Interview by David Cirone
March 15, 2011
TAIA’s logo says quite clearly that you’re from Okinawa, so obviously you’re proud of that association. How does Okinawa affect your music?
YASHA (bass): Since we’re comfortable in this place, it’s a great environment for us. We can be our natural selves while we work on our music.
SEIKA (vocals): TAKA and I weren’t born in Okinawa, but we’re strongly influenced by Okinawa’s rich nature and calm climate.
FUGA (keyboard): Our music, even down to the instruments and editing we use, are mainly based on Western music. But I think Okinawa influences us unconsciously during the creative stage, like composing or imagining the lyrics. I can’t say whether it’s the local folks or the history or customs, but I’m happy if you feel something from Okinawa in our music.
TAIA’s music contains some very precise composition. Who is the main composer for the group? How much of the final song is written before rehearsals, and what usually changes when the whole band gets involved?
FUGA: The main composer is the guitarist, TAKA. There are times when the guitarist (URA) and I will compose, too. It depends on the composer how much of the final song is written before rehearsals.
TAKA (left-side guitar): Right. When I’m composing, I just have the guitar riffs and I make a report like “I made a song like this,” at the first rehearsal. Then each member adds things they want. I bring the idea, and the band completes the song.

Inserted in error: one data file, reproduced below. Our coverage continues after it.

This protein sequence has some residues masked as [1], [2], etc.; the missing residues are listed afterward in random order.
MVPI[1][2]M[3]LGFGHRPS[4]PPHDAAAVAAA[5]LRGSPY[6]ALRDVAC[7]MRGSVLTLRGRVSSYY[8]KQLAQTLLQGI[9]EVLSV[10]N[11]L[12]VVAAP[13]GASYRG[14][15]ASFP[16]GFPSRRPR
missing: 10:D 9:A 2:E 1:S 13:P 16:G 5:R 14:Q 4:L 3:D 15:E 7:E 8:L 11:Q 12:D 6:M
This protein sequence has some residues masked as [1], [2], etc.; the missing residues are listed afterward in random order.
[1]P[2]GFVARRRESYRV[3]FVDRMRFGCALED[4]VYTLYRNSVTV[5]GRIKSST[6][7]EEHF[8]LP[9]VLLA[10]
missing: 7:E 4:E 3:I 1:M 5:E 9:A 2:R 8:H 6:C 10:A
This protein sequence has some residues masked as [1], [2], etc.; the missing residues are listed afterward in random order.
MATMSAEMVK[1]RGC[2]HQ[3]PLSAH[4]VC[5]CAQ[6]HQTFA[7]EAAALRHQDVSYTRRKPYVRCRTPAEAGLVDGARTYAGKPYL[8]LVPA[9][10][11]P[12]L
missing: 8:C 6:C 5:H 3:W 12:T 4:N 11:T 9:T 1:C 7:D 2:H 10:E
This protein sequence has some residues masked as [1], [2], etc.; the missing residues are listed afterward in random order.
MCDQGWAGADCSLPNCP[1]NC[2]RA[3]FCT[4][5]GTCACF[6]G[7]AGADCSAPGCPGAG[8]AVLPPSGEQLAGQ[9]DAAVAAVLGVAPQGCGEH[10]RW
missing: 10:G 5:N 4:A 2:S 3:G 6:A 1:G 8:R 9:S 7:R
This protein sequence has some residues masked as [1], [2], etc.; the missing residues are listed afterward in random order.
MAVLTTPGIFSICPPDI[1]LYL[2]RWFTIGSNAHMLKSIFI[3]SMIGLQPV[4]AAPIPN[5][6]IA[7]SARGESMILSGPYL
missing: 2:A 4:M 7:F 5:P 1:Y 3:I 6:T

FUGA: If TAKA is composing, almost all of guitar riffs are complete, but for other parts, we each add arrangements in the studio as we listen to TAKA’s directions. Sometimes, the early structure of a song can change a lot if we feel it going in a different direction. For me, when I’m composing, it’s a bit different. I add all the arrangements and complete most of the song before we go into a rehearsal. We’ll work on the details for all the members in the studio, but the main structure of the song doesn’t change that often.
What about URA? Is his style more like TAKA or FUGA?
URA (right-side guitar): Yeah, that’s about right.
FUGA: If URA is composing, right in-between TAKA and me. He creates the guitar parts, main phrases, and general rhythm before the rehearsal, and we add more in the studio. The general structure is already made, but it can be changed if a better idea comes up.
TAKA: The unique thing is that we don’t decide on a certain image or style. Each player adds their own feeling to each song.
FUGA: Sometimes, even if the structure isn’t changed, a song can develop a different mood or personality just based on each member’s performance. I enjoy those changes when I’m working as a composer.
TAKA: You might think this sounds disorganized, but it comes out nicely for some reason. What happens when the whole band participates? It becomes like TAIA.
URA: I like the sense that things are changing. New sounds are born and the song becomes more magnificent during the process where all of us play together. That’s what’s interesting.
Many of TAIA’s songs change tempo at almost exactly the halfway point. Why is this type of change so consistent?
TAKA: The phrases that come into my mind just naturally change tempo, I guess.
FUGA: It’s not like we absolutely try to change tempo when we compose. We want to include many scenes and emotions within one song, and we try to keep it all connected so it’s not unpleasant for the listeners. What do you all think?